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Prick, the same with the other one as well, Tim. I'm humouring

:14:09.:14:12.

the moment. No idea what he is talking about. We are just making

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sure that these - scrunch that up a bit as well - Yes, let's make

:14:16.:14:20.

look exciting and arty. more fashionable, big collars, that

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sort of thing. What am I doing? All over really. Just stops them

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rising a little. Am I putting in? Yes, a big dollop, then figs on

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top so you have an attractive arrangement. I actually think, if

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you have time on your hands, just caramelise a big load of onions,

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stick them in a jar in and it's great to have - Just

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hanging about. Yes, to put into beef sandwich, into pasta.

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Caramelise my onions, put them the fridge. Yes, and with the point

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facing upwards as if you have opened up the fig, put in there, then

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crumble feta cheese on top of that. Whichever of you fancies doing it.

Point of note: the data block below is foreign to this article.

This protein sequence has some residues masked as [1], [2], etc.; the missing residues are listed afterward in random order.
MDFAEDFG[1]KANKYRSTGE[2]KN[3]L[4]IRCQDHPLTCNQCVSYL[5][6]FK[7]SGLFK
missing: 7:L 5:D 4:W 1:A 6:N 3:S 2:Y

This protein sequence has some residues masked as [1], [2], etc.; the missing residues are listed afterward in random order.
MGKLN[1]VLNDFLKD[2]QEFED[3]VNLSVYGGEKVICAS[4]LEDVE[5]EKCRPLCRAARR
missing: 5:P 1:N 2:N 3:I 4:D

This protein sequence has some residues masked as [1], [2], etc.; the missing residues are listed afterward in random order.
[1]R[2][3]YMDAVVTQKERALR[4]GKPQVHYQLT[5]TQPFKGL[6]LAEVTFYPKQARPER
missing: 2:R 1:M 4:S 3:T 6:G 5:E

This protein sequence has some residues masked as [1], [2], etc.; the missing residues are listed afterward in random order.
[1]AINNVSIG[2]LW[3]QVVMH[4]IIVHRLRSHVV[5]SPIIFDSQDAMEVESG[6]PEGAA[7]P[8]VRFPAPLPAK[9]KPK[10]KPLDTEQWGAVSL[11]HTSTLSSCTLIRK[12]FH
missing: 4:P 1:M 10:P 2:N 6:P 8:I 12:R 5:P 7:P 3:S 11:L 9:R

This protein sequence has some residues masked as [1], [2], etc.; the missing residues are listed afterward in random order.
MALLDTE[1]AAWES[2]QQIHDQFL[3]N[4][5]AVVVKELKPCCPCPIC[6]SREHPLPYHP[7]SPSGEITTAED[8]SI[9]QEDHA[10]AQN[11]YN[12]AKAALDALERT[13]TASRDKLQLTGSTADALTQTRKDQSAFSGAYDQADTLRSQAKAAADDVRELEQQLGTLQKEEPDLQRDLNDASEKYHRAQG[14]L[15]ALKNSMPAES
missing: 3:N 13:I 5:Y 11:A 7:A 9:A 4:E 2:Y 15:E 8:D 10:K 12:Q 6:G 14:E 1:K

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Is three enough? Then we drizzle - three is fine. Drizzle a little

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olive oil and then bake them - very straightforward, Simon. It looks

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pretty and when they come we end up with - It's the sort of

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thing I would like to do for the girls if they were coming round my

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house for lunch. Great idea. What, The Saturdays? Or just - they

:15:35.:15:39.

come round my house for lunch. we have the baked forget at that

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which again is quite a caramelise, deep flavour and then we add

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little more fresh feta and the now will be

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have all of that lovely flavour there. We are going to serve this

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a simple little bit of tomato rocket salad and these just lift

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These just lift out, like that. These just lift out, like that.

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There we go. All done. But equally with this, if you don't have

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tart cases, it will still work by holding itself together. You can

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always just put them on a board scrunch them round and put the

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filling in. What you get now is lovely sweetness of the caramelise

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onions, the balsamic comes through, you get the fig, the forget at

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onions, the balsamic comes through, you get the

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onions, the balsamic comes through, you get the fig,

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onions, the balsamic comes through, you get the fig, the